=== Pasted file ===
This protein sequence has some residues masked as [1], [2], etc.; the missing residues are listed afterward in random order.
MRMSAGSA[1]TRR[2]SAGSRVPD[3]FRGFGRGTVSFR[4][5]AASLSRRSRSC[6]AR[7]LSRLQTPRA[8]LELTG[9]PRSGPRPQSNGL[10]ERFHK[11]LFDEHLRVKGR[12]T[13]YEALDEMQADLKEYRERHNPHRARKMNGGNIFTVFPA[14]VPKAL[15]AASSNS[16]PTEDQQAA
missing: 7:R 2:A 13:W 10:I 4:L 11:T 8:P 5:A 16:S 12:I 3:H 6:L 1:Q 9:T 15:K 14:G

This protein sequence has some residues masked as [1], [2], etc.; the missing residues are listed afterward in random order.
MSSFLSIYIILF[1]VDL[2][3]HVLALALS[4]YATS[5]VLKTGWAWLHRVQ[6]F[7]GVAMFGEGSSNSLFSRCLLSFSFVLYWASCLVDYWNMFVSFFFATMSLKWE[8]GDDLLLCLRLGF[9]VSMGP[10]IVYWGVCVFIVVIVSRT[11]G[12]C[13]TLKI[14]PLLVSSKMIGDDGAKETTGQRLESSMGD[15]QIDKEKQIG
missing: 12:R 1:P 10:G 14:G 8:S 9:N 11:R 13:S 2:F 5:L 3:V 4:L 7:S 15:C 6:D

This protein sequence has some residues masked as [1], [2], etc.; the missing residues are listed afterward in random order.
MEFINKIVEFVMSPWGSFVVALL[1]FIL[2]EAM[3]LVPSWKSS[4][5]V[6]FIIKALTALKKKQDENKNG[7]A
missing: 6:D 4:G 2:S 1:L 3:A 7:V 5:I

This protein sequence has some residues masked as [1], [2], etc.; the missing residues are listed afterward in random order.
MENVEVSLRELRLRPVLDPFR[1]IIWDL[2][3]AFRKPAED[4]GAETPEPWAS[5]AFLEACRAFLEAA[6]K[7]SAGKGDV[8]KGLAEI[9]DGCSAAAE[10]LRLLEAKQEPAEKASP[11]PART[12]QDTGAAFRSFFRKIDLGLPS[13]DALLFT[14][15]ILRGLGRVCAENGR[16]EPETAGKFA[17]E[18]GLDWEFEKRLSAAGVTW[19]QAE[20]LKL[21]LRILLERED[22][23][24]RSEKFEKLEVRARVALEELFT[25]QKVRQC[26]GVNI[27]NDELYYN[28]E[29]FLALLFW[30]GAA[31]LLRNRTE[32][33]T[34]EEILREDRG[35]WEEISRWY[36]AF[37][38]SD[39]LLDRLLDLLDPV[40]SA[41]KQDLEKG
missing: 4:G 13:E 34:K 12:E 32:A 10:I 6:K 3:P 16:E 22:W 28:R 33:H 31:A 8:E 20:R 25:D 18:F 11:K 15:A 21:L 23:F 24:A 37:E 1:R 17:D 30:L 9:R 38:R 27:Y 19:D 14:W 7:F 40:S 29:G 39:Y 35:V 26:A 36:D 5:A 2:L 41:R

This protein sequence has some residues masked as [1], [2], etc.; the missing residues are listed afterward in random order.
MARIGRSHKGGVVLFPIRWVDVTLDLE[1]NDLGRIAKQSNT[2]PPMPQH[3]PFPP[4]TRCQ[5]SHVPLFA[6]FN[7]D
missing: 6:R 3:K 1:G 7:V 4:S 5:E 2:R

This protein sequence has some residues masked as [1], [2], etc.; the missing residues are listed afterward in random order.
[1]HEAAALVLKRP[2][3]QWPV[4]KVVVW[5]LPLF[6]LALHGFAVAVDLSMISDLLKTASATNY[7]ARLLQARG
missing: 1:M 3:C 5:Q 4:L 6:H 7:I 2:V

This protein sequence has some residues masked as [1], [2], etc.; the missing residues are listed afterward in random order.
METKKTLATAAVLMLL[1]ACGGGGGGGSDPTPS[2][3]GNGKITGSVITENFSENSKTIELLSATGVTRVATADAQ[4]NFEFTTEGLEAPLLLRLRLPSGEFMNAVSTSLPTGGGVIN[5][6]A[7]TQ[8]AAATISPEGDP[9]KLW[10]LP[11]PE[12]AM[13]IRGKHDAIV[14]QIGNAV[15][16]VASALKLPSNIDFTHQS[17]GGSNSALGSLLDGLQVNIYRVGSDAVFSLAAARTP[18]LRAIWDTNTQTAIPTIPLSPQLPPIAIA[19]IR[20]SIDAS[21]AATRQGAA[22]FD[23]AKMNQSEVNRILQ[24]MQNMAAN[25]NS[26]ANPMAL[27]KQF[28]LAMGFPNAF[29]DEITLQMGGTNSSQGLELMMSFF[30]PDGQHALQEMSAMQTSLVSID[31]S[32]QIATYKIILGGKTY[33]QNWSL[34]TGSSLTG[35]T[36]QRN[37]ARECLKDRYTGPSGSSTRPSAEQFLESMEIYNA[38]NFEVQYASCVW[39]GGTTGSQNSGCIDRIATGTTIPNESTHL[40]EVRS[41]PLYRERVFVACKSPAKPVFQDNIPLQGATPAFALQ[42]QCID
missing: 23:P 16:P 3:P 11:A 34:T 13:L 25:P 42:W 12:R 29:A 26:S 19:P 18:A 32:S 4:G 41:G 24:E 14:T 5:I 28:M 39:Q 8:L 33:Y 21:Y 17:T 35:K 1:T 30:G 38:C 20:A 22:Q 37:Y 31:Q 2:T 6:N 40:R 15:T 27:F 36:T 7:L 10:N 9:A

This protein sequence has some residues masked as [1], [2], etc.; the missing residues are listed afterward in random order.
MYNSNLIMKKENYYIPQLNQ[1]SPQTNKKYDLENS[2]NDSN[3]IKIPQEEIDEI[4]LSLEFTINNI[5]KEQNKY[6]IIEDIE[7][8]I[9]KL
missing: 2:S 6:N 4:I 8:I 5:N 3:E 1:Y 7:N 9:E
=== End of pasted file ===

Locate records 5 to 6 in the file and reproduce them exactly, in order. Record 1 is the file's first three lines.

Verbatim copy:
This protein sequence has some residues masked as [1], [2], etc.; the missing residues are listed afterward in random order.
MARIGRSHKGGVVLFPIRWVDVTLDLE[1]NDLGRIAKQSNT[2]PPMPQH[3]PFPP[4]TRCQ[5]SHVPLFA[6]FN[7]D
missing: 6:R 3:K 1:G 7:V 4:S 5:E 2:R

This protein sequence has some residues masked as [1], [2], etc.; the missing residues are listed afterward in random order.
[1]HEAAALVLKRP[2][3]QWPV[4]KVVVW[5]LPLF[6]LALHGFAVAVDLSMISDLLKTASATNY[7]ARLLQARG
missing: 1:M 3:C 5:Q 4:L 6:H 7:I 2:V